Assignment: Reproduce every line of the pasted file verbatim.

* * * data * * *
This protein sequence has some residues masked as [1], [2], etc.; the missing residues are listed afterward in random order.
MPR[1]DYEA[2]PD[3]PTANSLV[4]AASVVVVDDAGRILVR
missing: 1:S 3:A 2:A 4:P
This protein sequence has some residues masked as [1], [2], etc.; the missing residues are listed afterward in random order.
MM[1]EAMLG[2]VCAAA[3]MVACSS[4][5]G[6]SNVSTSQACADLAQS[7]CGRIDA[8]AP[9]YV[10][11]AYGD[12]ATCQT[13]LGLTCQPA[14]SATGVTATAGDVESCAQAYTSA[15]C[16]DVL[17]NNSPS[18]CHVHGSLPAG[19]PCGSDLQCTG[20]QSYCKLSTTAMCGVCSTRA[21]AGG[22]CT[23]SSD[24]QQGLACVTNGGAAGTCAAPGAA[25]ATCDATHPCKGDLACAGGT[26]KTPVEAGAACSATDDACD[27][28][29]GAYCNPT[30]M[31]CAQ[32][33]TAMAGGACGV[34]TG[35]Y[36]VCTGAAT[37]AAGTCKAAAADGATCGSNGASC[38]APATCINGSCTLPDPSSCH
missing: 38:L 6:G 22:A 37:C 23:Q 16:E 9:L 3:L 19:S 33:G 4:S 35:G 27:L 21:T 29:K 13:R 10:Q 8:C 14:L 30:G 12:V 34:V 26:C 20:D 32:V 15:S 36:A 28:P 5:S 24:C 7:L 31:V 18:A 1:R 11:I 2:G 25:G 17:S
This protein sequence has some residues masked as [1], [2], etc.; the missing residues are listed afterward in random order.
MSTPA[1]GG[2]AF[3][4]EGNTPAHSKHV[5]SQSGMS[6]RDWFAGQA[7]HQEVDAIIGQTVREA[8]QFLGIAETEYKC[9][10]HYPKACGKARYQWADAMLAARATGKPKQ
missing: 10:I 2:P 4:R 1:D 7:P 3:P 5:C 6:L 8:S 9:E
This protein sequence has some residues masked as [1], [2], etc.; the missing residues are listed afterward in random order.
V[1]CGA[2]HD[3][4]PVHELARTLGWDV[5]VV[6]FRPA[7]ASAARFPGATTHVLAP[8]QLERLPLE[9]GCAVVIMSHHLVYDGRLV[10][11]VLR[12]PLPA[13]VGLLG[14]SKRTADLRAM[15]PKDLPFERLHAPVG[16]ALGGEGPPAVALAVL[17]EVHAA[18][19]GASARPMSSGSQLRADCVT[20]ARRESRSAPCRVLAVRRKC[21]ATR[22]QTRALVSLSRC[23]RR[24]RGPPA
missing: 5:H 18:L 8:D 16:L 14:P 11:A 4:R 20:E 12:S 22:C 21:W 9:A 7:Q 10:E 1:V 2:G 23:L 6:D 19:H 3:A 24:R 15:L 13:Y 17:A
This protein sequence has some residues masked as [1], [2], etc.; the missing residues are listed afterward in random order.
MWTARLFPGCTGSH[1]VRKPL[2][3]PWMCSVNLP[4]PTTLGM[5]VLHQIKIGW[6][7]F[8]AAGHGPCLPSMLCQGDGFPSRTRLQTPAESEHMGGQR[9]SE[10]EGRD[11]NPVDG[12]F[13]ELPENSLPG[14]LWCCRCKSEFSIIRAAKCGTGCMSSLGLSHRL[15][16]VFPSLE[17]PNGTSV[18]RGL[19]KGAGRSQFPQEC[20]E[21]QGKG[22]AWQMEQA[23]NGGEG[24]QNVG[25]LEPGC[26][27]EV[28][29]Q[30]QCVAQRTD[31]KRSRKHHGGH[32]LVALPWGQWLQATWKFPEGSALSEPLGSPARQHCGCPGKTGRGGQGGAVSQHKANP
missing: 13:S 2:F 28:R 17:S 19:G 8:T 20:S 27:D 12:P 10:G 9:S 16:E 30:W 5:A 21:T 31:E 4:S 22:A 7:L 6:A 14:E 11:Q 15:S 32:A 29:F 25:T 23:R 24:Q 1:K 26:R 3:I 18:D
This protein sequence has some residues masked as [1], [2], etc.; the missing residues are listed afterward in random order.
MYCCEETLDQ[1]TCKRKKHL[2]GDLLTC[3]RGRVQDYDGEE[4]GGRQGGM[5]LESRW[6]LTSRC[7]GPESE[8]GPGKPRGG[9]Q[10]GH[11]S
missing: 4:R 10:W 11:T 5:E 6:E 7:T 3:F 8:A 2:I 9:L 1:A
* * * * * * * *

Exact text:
This protein sequence has some residues masked as [1], [2], etc.; the missing residues are listed afterward in random order.
MPR[1]DYEA[2]PD[3]PTANSLV[4]AASVVVVDDAGRILVR
missing: 1:S 3:A 2:A 4:P
This protein sequence has some residues masked as [1], [2], etc.; the missing residues are listed afterward in random order.
MM[1]EAMLG[2]VCAAA[3]MVACSS[4][5]G[6]SNVSTSQACADLAQS[7]CGRIDA[8]AP[9]YV[10][11]AYGD[12]ATCQT[13]LGLTCQPA[14]SATGVTATAGDVESCAQAYTSA[15]C[16]DVL[17]NNSPS[18]CHVHGSLPAG[19]PCGSDLQCTG[20]QSYCKLSTTAMCGVCSTRA[21]AGG[22]CT[23]SSD[24]QQGLACVTNGGAAGTCAAPGAA[25]ATCDATHPCKGDLACAGGT[26]KTPVEAGAACSATDDACD[27][28][29]GAYCNPT[30]M[31]CAQ[32][33]TAMAGGACGV[34]TG[35]Y[36]VCTGAAT[37]AAGTCKAAAADGATCGSNGASC[38]APATCINGSCTLPDPSSCH
missing: 38:L 6:G 22:A 37:C 23:Q 16:E 9:L 3:L 19:S 33:G 4:S 35:G 27:L 21:T 29:K 13:R 10:Q 8:C 14:L 30:G 12:V 34:V 26:C 20:D 32:V 15:S 36:A 28:P 5:S 24:C 7:L 31:V 18:A 1:R 11:I 2:G 25:G 17:S
This protein sequence has some residues masked as [1], [2], etc.; the missing residues are listed afterward in random order.
MSTPA[1]GG[2]AF[3][4]EGNTPAHSKHV[5]SQSGMS[6]RDWFAGQA[7]HQEVDAIIGQTVREA[8]QFLGIAETEYKC[9][10]HYPKACGKARYQWADAMLAARATGKPKQ
missing: 10:I 2:P 4:R 1:D 7:P 3:P 5:C 6:L 8:S 9:E
This protein sequence has some residues masked as [1], [2], etc.; the missing residues are listed afterward in random order.
V[1]CGA[2]HD[3][4]PVHELARTLGWDV[5]VV[6]FRPA[7]ASAARFPGATTHVLAP[8]QLERLPLE[9]GCAVVIMSHHLVYDGRLV[10][11]VLR[12]PLPA[13]VGLLG[14]SKRTADLRAM[15]PKDLPFERLHAPVG[16]ALGGEGPPAVALAVL[17]EVHAA[18][19]GASARPMSSGSQLRADCVT[20]ARRESRSAPCRVLAVRRKC[21]ATR[22]QTRALVSLSRC[23]RR[24]RGPPA
missing: 5:H 18:L 8:D 16:L 14:P 11:A 4:R 20:E 12:S 22:C 21:W 9:A 7:Q 10:E 1:V 2:G 23:L 6:D 19:H 3:A 24:R 15:L 13:Y 17:A
This protein sequence has some residues masked as [1], [2], etc.; the missing residues are listed afterward in random order.
MWTARLFPGCTGSH[1]VRKPL[2][3]PWMCSVNLP[4]PTTLGM[5]VLHQIKIGW[6][7]F[8]AAGHGPCLPSMLCQGDGFPSRTRLQTPAESEHMGGQR[9]SE[10]EGRD[11]NPVDG[12]F[13]ELPENSLPG[14]LWCCRCKSEFSIIRAAKCGTGCMSSLGLSHRL[15][16]VFPSLE[17]PNGTSV[18]RGL[19]KGAGRSQFPQEC[20]E[21]QGKG[22]AWQMEQA[23]NGGEG[24]QNVG[25]LEPGC[26][27]EV[28][29]Q[30]QCVAQRTD[31]KRSRKHHGGH[32]LVALPWGQWLQATWKFPEGSALSEPLGSPARQHCGCPGKTGRGGQGGAVSQHKANP
missing: 13:S 2:F 28:R 17:S 19:G 8:T 20:S 27:D 12:P 10:G 9:S 16:E 30:W 5:A 21:T 31:E 4:S 22:A 7:L 6:A 14:E 11:Q 15:S 32:A 29:F 25:T 23:R 24:Q 1:K 26:R 3:I 18:D
This protein sequence has some residues masked as [1], [2], etc.; the missing residues are listed afterward in random order.
MYCCEETLDQ[1]TCKRKKHL[2]GDLLTC[3]RGRVQDYDGEE[4]GGRQGGM[5]LESRW[6]LTSRC[7]GPESE[8]GPGKPRGG[9]Q[10]GH[11]S
missing: 4:R 10:W 11:T 5:E 6:E 7:T 3:F 8:A 2:I 9:L 1:A